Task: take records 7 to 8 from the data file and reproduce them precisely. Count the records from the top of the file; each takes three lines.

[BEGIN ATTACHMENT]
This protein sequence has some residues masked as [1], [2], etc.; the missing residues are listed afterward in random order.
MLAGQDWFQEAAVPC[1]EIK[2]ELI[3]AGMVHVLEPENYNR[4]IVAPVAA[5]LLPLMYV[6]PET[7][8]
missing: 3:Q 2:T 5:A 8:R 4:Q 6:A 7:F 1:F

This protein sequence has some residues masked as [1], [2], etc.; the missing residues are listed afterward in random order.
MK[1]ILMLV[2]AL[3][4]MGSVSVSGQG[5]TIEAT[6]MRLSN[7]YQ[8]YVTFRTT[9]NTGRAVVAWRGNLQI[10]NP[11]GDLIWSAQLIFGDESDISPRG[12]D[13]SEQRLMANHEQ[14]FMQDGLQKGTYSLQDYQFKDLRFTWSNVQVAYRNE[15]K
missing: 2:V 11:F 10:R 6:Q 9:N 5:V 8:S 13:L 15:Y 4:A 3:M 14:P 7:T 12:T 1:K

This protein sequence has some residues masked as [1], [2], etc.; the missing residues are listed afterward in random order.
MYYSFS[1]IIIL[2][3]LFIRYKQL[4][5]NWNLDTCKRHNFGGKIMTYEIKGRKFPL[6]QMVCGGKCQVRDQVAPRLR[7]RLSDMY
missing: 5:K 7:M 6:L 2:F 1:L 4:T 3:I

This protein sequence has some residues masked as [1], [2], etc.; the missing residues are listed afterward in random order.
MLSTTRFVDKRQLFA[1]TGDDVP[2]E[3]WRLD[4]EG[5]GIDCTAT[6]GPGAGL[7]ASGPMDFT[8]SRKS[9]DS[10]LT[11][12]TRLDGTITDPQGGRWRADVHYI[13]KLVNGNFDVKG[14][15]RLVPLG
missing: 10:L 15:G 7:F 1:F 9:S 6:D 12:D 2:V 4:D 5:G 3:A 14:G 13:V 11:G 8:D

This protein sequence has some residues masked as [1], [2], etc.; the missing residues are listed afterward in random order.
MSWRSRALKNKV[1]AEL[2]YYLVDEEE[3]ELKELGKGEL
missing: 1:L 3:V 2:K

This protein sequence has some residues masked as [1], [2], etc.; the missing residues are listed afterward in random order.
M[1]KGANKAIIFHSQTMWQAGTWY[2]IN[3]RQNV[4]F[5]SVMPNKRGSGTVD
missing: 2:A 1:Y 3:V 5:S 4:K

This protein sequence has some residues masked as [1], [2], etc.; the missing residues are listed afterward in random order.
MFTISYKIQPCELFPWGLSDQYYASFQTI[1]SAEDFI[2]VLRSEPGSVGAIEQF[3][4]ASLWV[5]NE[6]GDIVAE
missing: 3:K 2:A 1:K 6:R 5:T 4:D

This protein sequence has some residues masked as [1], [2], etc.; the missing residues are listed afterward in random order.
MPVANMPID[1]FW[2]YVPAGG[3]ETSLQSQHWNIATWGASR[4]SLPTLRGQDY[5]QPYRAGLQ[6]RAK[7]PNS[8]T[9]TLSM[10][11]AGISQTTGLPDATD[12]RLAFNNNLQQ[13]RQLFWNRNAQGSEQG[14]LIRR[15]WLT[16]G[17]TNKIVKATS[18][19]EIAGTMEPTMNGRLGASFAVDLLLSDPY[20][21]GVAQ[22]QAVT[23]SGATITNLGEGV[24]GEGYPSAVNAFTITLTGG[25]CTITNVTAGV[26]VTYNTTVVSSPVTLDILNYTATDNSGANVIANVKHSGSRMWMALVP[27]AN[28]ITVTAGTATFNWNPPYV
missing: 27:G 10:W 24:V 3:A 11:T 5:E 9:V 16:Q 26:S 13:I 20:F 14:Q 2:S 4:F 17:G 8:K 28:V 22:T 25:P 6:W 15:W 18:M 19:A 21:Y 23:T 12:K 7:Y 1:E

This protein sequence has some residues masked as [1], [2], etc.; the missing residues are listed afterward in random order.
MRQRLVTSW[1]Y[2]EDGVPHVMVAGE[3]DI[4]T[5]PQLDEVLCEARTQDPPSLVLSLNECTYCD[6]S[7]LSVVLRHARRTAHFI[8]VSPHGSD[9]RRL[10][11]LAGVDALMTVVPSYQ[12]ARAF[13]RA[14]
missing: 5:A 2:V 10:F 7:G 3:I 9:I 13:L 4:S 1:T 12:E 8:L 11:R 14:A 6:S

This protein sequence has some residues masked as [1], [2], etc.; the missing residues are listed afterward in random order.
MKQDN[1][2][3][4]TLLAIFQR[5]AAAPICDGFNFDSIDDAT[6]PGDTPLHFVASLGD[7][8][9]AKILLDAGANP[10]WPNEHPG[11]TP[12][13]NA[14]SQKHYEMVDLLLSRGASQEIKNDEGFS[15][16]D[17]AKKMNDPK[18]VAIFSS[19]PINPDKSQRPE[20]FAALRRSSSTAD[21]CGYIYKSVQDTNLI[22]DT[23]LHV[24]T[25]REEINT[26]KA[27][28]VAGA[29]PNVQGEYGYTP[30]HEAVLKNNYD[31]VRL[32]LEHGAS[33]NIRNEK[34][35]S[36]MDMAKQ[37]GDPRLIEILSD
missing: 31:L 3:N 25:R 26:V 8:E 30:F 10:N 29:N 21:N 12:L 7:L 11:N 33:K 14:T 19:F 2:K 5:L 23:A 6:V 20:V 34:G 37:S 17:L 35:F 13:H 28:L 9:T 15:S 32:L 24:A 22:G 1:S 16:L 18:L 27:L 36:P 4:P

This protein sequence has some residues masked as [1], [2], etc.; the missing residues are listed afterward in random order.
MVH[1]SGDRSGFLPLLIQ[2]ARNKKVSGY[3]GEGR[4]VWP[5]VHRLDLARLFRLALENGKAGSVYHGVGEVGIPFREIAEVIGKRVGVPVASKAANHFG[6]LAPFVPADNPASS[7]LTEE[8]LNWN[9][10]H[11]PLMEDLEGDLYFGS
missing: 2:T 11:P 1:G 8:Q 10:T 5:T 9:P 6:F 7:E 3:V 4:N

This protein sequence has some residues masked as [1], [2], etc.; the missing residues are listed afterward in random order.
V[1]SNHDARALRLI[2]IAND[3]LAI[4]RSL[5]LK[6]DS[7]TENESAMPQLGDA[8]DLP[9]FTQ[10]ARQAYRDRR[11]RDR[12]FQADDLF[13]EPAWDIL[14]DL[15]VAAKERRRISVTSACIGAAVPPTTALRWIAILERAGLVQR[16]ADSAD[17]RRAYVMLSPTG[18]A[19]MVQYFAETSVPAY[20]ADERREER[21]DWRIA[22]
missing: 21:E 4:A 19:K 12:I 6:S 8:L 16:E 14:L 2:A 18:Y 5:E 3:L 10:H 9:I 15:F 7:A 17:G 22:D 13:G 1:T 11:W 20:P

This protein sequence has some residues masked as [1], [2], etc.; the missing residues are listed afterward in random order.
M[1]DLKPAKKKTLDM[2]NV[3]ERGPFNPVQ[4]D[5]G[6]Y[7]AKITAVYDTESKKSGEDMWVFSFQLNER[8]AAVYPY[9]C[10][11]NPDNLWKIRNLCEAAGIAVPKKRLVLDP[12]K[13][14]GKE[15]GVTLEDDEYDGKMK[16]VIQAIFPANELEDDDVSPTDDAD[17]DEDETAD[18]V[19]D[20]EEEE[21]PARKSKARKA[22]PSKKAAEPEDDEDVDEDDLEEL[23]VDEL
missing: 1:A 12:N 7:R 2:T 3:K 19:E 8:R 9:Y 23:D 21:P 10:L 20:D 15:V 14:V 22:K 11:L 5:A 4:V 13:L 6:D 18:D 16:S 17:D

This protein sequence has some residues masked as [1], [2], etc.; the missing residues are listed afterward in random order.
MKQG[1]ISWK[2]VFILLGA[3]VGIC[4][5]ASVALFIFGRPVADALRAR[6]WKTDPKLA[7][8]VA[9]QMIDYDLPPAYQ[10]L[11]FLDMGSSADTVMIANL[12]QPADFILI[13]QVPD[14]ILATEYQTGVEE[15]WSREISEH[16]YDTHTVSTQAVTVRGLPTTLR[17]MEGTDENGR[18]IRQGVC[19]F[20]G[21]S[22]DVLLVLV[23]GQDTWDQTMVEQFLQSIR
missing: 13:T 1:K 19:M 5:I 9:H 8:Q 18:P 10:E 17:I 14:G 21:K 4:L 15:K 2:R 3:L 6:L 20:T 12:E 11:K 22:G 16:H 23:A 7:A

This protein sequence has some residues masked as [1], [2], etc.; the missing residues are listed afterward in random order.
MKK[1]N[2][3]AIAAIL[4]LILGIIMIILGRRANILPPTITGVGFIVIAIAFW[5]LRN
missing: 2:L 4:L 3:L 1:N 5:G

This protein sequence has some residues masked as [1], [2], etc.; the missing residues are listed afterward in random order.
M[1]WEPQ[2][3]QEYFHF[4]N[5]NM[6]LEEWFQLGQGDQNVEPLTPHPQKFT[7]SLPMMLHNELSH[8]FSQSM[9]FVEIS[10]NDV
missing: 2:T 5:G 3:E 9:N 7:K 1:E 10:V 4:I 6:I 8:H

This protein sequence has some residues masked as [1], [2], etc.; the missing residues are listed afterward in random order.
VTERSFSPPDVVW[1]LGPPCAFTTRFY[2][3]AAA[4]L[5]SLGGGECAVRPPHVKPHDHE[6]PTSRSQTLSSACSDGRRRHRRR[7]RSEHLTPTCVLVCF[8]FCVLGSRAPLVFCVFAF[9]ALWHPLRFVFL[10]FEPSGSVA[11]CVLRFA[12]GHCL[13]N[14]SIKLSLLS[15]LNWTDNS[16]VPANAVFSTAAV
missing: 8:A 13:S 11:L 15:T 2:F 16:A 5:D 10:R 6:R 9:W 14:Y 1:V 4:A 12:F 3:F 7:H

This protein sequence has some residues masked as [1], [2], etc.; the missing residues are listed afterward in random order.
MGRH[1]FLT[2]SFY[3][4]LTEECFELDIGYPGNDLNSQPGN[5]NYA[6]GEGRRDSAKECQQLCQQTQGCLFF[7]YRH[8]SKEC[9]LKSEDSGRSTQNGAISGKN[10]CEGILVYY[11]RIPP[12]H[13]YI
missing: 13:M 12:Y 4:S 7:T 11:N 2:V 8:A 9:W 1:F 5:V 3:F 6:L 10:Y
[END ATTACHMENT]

This protein sequence has some residues masked as [1], [2], etc.; the missing residues are listed afterward in random order.
MFTISYKIQPCELFPWGLSDQYYASFQTI[1]SAEDFI[2]VLRSEPGSVGAIEQF[3][4]ASLWV[5]NE[6]GDIVAE
missing: 3:K 2:A 1:K 6:R 5:T 4:D

This protein sequence has some residues masked as [1], [2], etc.; the missing residues are listed afterward in random order.
MPVANMPID[1]FW[2]YVPAGG[3]ETSLQSQHWNIATWGASR[4]SLPTLRGQDY[5]QPYRAGLQ[6]RAK[7]PNS[8]T[9]TLSM[10][11]AGISQTTGLPDATD[12]RLAFNNNLQQ[13]RQLFWNRNAQGSEQG[14]LIRR[15]WLT[16]G[17]TNKIVKATS[18][19]EIAGTMEPTMNGRLGASFAVDLLLSDPY[20][21]GVAQ[22]QAVT[23]SGATITNLGEGV[24]GEGYPSAVNAFTITLTGG[25]CTITNVTAGV[26]VTYNTTVVSSPVTLDILNYTATDNSGANVIANVKHSGSRMWMALVP[27]AN[28]ITVTAGTATFNWNPPYV
missing: 27:G 10:W 24:V 3:A 11:T 5:E 9:V 16:Q 26:S 13:I 20:F 14:Q 2:S 4:F 17:G 8:K 28:V 22:T 25:P 6:W 15:W 18:M 19:A 21:Y 23:T 12:K 7:Y 1:E